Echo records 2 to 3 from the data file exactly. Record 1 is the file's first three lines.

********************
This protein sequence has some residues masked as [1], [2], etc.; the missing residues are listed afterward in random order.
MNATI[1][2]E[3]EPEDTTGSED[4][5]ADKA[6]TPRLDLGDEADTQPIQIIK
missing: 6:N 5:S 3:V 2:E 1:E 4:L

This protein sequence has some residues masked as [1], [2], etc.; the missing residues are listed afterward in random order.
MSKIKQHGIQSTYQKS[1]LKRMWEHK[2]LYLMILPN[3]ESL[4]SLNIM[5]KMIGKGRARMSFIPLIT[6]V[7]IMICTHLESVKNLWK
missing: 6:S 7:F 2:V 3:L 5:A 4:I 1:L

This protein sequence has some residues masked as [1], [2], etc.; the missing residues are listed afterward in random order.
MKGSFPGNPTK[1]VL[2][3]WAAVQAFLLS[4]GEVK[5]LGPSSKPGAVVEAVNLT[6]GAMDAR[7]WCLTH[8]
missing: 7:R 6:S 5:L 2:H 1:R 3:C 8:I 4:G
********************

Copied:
This protein sequence has some residues masked as [1], [2], etc.; the missing residues are listed afterward in random order.
MSKIKQHGIQSTYQKS[1]LKRMWEHK[2]LYLMILPN[3]ESL[4]SLNIM[5]KMIGKGRARMSFIPLIT[6]V[7]IMICTHLESVKNLWK
missing: 6:S 7:F 2:V 3:L 5:A 4:I 1:L

This protein sequence has some residues masked as [1], [2], etc.; the missing residues are listed afterward in random order.
MKGSFPGNPTK[1]VL[2][3]WAAVQAFLLS[4]GEVK[5]LGPSSKPGAVVEAVNLT[6]GAMDAR[7]WCLTH[8]
missing: 7:R 6:S 5:L 2:H 1:R 3:C 8:I 4:G